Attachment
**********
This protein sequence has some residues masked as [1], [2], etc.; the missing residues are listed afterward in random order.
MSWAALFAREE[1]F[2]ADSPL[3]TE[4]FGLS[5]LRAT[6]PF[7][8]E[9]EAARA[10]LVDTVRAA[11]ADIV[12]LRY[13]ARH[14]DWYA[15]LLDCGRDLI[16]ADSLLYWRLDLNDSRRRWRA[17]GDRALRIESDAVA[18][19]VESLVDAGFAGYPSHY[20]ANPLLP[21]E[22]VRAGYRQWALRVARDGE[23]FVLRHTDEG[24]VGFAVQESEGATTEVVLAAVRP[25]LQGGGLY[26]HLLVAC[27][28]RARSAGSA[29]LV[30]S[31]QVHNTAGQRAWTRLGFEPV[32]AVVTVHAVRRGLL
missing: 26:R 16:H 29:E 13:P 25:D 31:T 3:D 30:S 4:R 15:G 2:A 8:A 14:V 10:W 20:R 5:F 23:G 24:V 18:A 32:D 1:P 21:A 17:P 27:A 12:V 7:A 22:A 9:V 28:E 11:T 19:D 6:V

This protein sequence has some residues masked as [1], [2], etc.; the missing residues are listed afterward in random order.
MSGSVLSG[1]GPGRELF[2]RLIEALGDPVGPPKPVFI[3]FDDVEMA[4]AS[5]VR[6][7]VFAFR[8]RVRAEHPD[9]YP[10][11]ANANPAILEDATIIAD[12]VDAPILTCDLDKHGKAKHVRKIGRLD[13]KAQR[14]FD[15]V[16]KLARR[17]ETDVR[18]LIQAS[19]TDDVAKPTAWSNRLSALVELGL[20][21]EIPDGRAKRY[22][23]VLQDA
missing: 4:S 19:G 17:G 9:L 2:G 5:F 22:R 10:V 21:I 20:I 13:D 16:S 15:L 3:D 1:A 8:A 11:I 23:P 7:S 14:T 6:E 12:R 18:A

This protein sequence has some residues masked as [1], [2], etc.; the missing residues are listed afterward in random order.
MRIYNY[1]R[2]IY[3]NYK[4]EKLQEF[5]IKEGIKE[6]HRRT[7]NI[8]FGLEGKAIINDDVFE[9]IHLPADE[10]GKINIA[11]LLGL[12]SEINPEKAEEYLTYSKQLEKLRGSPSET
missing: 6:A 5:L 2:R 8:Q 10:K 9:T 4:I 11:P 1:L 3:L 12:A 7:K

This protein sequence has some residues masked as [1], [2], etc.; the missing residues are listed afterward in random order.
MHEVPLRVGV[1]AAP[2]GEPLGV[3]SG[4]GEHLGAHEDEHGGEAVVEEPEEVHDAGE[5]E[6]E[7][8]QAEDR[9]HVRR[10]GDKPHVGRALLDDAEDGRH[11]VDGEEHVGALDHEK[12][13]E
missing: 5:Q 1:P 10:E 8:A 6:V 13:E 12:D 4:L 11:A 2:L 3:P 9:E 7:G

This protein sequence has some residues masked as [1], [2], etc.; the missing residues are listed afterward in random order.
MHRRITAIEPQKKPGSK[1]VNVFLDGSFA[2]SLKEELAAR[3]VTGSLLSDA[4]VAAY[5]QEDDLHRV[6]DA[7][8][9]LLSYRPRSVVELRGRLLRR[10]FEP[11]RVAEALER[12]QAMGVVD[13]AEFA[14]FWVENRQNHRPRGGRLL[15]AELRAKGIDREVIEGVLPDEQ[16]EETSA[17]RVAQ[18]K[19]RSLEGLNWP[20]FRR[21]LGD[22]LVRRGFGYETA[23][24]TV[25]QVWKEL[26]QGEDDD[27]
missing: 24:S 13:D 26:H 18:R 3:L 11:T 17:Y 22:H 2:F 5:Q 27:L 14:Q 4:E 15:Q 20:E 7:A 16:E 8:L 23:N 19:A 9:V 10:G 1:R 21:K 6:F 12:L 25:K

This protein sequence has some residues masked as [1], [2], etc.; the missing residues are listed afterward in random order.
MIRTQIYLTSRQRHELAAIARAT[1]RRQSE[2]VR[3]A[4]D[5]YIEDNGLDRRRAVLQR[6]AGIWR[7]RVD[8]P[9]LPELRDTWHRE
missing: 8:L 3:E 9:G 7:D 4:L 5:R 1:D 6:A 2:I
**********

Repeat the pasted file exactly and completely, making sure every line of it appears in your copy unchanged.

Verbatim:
This protein sequence has some residues masked as [1], [2], etc.; the missing residues are listed afterward in random order.
MSWAALFAREE[1]F[2]ADSPL[3]TE[4]FGLS[5]LRAT[6]PF[7][8]E[9]EAARA[10]LVDTVRAA[11]ADIV[12]LRY[13]ARH[14]DWYA[15]LLDCGRDLI[16]ADSLLYWRLDLNDSRRRWRA[17]GDRALRIESDAVA[18][19]VESLVDAGFAGYPSHY[20]ANPLLP[21]E[22]VRAGYRQWALRVARDGE[23]FVLRHTDEG[24]VGFAVQESEGATTEVVLAAVRP[25]LQGGGLY[26]HLLVAC[27][28]RARSAGSA[29]LV[30]S[31]QVHNTAGQRAWTRLGFEPV[32]AVVTVHAVRRGLL
missing: 26:R 16:H 29:E 13:P 25:D 31:T 3:D 30:S 4:R 15:G 2:A 8:A 14:V 10:W 20:R 5:F 23:G 24:V 18:A 32:D 1:P 21:A 17:P 27:A 12:V 7:A 22:A 9:V 28:E 11:T 19:D 6:V

This protein sequence has some residues masked as [1], [2], etc.; the missing residues are listed afterward in random order.
MSGSVLSG[1]GPGRELF[2]RLIEALGDPVGPPKPVFI[3]FDDVEMA[4]AS[5]VR[6][7]VFAFR[8]RVRAEHPD[9]YP[10][11]ANANPAILEDATIIAD[12]VDAPILTCDLDKHGKAKHVRKIGRLD[13]KAQR[14]FD[15]V[16]KLARR[17]ETDVR[18]LIQAS[19]TDDVAKPTAWSNRLSALVELGL[20][21]EIPDGRAKRY[22][23]VLQDA
missing: 4:S 19:G 17:G 9:L 2:G 5:F 22:R 10:V 21:I 20:I 13:D 16:S 15:L 3:D 1:A 8:A 11:I 23:P 7:S 14:T 6:E 12:R 18:A

This protein sequence has some residues masked as [1], [2], etc.; the missing residues are listed afterward in random order.
MRIYNY[1]R[2]IY[3]NYK[4]EKLQEF[5]IKEGIKE[6]HRRT[7]NI[8]FGLEGKAIINDDVFE[9]IHLPADE[10]GKINIA[11]LLGL[12]SEINPEKAEEYLTYSKQLEKLRGSPSET
missing: 6:A 5:L 2:R 8:Q 10:K 9:T 4:I 11:P 1:L 3:L 12:A 7:K

This protein sequence has some residues masked as [1], [2], etc.; the missing residues are listed afterward in random order.
MHEVPLRVGV[1]AAP[2]GEPLGV[3]SG[4]GEHLGAHEDEHGGEAVVEEPEEVHDAGE[5]E[6]E[7][8]QAEDR[9]HVRR[10]GDKPHVGRALLDDAEDGRH[11]VDGEEHVGALDHEK[12][13]E
missing: 5:Q 1:P 10:E 8:A 6:V 13:E 12:D 4:L 11:A 2:L 3:P 9:E 7:G

This protein sequence has some residues masked as [1], [2], etc.; the missing residues are listed afterward in random order.
MHRRITAIEPQKKPGSK[1]VNVFLDGSFA[2]SLKEELAAR[3]VTGSLLSDA[4]VAAY[5]QEDDLHRV[6]DA[7][8][9]LLSYRPRSVVELRGRLLRR[10]FEP[11]RVAEALER[12]QAMGVVD[13]AEFA[14]FWVENRQNHRPRGGRLL[15]AELRAKGIDREVIEGVLPDEQ[16]EETSA[17]RVAQ[18]K[19]RSLEGLNWP[20]FRR[21]LGD[22]LVRRGFGYETA[23][24]TV[25]QVWKEL[26]QGEDDD[27]
missing: 24:S 13:D 26:H 18:R 3:L 11:T 17:Y 22:H 2:F 5:Q 27:L 14:Q 4:E 15:Q 20:E 7:A 16:E 8:L 23:N 19:A 9:V 10:G 1:R 21:K 6:F 12:L 25:K

This protein sequence has some residues masked as [1], [2], etc.; the missing residues are listed afterward in random order.
MIRTQIYLTSRQRHELAAIARAT[1]RRQSE[2]VR[3]A[4]D[5]YIEDNGLDRRRAVLQR[6]AGIWR[7]RVD[8]P[9]LPELRDTWHRE
missing: 8:L 3:E 9:G 7:D 4:L 5:R 1:D 6:A 2:I